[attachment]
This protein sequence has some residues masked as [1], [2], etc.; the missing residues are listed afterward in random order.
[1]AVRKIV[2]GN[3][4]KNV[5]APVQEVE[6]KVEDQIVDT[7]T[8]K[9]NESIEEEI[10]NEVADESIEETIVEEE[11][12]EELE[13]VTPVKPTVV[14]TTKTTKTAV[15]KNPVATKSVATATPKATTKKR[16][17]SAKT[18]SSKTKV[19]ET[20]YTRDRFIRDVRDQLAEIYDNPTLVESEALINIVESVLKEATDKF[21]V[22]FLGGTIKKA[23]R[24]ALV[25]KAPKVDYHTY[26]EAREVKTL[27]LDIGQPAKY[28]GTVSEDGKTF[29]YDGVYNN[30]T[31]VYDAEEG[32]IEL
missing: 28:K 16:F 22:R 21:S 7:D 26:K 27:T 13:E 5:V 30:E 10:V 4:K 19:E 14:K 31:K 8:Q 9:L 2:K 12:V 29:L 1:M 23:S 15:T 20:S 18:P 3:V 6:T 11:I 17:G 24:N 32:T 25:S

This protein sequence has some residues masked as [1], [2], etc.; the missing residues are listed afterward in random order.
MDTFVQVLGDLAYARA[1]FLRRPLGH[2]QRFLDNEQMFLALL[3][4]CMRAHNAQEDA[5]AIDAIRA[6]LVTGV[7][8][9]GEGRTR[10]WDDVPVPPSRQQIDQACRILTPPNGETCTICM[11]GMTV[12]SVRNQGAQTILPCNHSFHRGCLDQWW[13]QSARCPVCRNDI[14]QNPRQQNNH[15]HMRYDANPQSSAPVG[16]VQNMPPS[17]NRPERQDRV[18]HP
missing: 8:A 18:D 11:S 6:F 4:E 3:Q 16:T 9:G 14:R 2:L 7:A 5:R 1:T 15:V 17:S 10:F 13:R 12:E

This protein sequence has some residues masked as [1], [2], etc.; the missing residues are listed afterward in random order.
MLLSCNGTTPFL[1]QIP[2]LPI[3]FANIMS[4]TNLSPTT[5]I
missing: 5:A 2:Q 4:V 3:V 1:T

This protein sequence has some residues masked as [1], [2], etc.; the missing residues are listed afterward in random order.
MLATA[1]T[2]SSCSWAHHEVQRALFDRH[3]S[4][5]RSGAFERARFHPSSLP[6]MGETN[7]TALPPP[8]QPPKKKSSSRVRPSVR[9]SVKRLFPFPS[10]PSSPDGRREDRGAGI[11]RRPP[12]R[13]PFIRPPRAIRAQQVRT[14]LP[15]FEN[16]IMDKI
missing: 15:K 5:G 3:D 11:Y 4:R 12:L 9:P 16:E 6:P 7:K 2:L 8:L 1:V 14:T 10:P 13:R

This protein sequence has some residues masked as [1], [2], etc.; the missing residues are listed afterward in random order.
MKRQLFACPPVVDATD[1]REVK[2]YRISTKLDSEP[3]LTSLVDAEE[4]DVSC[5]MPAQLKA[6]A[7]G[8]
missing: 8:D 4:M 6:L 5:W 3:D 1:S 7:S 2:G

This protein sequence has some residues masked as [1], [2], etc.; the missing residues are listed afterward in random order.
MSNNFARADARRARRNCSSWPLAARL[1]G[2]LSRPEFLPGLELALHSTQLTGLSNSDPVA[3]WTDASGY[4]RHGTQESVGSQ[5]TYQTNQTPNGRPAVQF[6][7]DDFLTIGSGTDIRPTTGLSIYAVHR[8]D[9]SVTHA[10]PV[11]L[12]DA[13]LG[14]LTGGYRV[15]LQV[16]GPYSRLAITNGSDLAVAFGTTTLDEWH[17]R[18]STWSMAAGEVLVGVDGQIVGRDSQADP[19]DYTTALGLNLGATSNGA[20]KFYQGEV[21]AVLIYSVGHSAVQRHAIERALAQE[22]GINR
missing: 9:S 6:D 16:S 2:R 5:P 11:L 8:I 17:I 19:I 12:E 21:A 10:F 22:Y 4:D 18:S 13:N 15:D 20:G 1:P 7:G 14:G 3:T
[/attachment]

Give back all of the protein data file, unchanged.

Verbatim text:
This protein sequence has some residues masked as [1], [2], etc.; the missing residues are listed afterward in random order.
[1]AVRKIV[2]GN[3][4]KNV[5]APVQEVE[6]KVEDQIVDT[7]T[8]K[9]NESIEEEI[10]NEVADESIEETIVEEE[11][12]EELE[13]VTPVKPTVV[14]TTKTTKTAV[15]KNPVATKSVATATPKATTKKR[16][17]SAKT[18]SSKTKV[19]ET[20]YTRDRFIRDVRDQLAEIYDNPTLVESEALINIVESVLKEATDKF[21]V[22]FLGGTIKKA[23]R[24]ALV[25]KAPKVDYHTY[26]EAREVKTL[27]LDIGQPAKY[28]GTVSEDGKTF[29]YDGVYNN[30]T[31]VYDAEEG[32]IEL
missing: 28:K 16:F 22:R 21:S 7:D 26:K 27:T 13:E 5:V 30:E 10:V 4:K 19:E 14:K 31:K 8:Q 9:L 2:K 12:V 29:L 1:M 23:S 15:T 20:S 18:P 3:V 6:T 11:I 17:G 24:N 32:T 25:S

This protein sequence has some residues masked as [1], [2], etc.; the missing residues are listed afterward in random order.
MDTFVQVLGDLAYARA[1]FLRRPLGH[2]QRFLDNEQMFLALL[3][4]CMRAHNAQEDA[5]AIDAIRA[6]LVTGV[7][8][9]GEGRTR[10]WDDVPVPPSRQQIDQACRILTPPNGETCTICM[11]GMTV[12]SVRNQGAQTILPCNHSFHRGCLDQWW[13]QSARCPVCRNDI[14]QNPRQQNNH[15]HMRYDANPQSSAPVG[16]VQNMPPS[17]NRPERQDRV[18]HP
missing: 8:A 18:D 11:S 6:F 4:E 3:Q 16:T 9:G 14:R 2:L 7:A 5:R 1:T 15:V 17:S 10:F 13:R 12:E

This protein sequence has some residues masked as [1], [2], etc.; the missing residues are listed afterward in random order.
MLLSCNGTTPFL[1]QIP[2]LPI[3]FANIMS[4]TNLSPTT[5]I
missing: 5:A 2:Q 4:V 3:V 1:T

This protein sequence has some residues masked as [1], [2], etc.; the missing residues are listed afterward in random order.
MLATA[1]T[2]SSCSWAHHEVQRALFDRH[3]S[4][5]RSGAFERARFHPSSLP[6]MGETN[7]TALPPP[8]QPPKKKSSSRVRPSVR[9]SVKRLFPFPS[10]PSSPDGRREDRGAGI[11]RRPP[12]R[13]PFIRPPRAIRAQQVRT[14]LP[15]FEN[16]IMDKI
missing: 15:K 5:G 3:D 11:Y 4:R 12:L 9:P 16:E 6:P 7:K 2:L 8:L 1:V 14:T 10:P 13:R

This protein sequence has some residues masked as [1], [2], etc.; the missing residues are listed afterward in random order.
MKRQLFACPPVVDATD[1]REVK[2]YRISTKLDSEP[3]LTSLVDAEE[4]DVSC[5]MPAQLKA[6]A[7]G[8]
missing: 8:D 4:M 6:L 5:W 3:D 1:S 7:S 2:G

This protein sequence has some residues masked as [1], [2], etc.; the missing residues are listed afterward in random order.
MSNNFARADARRARRNCSSWPLAARL[1]G[2]LSRPEFLPGLELALHSTQLTGLSNSDPVA[3]WTDASGY[4]RHGTQESVGSQ[5]TYQTNQTPNGRPAVQF[6][7]DDFLTIGSGTDIRPTTGLSIYAVHR[8]D[9]SVTHA[10]PV[11]L[12]DA[13]LG[14]LTGGYRV[15]LQV[16]GPYSRLAITNGSDLAVAFGTTTLDEWH[17]R[18]STWSMAAGEVLVGVDGQIVGRDSQADP[19]DYTTALGLNLGATSNGA[20]KFYQGEV[21]AVLIYSVGHSAVQRHAIERALAQE[22]GINR
missing: 9:S 6:D 16:S 2:R 5:P 11:L 8:I 17:I 19:I 12:E 21:A 10:F 22:Y 4:D 18:S 13:N 15:D 20:G 1:P 7:G 14:G 3:T